Prevent frozen pipes
The thermal envelope – the sometimes-murky boundary that divides heated from unheated spaces – is the area in and around your home that is generally responsible for unprotected pipes to freeze. Inside spaces that may be outside the thermal envelope include crawl spaces, attics, garages, basements, and three-season rooms. Pipes that may need your attention, says the plumbing Littleton specialists, are those near or outside the thermal envelope.
Remove hoses from all outside faucets when freezing weather approaches. Shut off the water to the faucet at the shutoff valve inside. Drain the pipe from the shut off to the spout by opening a waste nut on the shutoff and the outside faucet itself.
Imminent danger of freezing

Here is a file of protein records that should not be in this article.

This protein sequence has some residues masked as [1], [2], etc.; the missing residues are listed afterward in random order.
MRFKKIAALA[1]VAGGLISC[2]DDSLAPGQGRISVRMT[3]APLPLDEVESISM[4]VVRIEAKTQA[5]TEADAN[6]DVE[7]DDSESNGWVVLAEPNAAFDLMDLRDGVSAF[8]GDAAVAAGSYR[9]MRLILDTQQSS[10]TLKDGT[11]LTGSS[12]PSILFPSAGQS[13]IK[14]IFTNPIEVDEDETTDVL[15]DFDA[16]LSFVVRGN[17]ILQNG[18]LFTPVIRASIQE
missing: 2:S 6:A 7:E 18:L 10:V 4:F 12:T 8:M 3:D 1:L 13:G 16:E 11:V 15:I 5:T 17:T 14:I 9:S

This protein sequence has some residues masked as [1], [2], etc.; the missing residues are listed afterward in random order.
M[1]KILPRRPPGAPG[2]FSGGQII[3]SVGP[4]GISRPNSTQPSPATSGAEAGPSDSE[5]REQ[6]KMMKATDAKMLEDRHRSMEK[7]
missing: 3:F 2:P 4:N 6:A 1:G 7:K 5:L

Leave vulnerable lines open to a fast drip if you suspect any of your supply pipes may be in imminent danger of freezing. Even slowly moving water will not freeze. This may not be water and energy efficient (although if you are around, you can collect water in a bucket), but it gives you time to come up with a permanent solution.
Pipes near exterior walls
Permit air to circulate from the heated interior of the house to plumbing near outside walls. This could mean opening the dishwasher door and service panel, sink cabinet doors, and plumbed rooms that aren’t heated directly. WARNING: Inappropriate warming of pipes is a major cause of house fires.
Air leaks near pipes
Seal gaps that can jet cold air onto pipes. Use caulk for small gaps and expanding foam or fiberglass for large gaps. WARNING: Expanding foam expands more than you think it will and cures to an unsightly rust color when exposed to sun.
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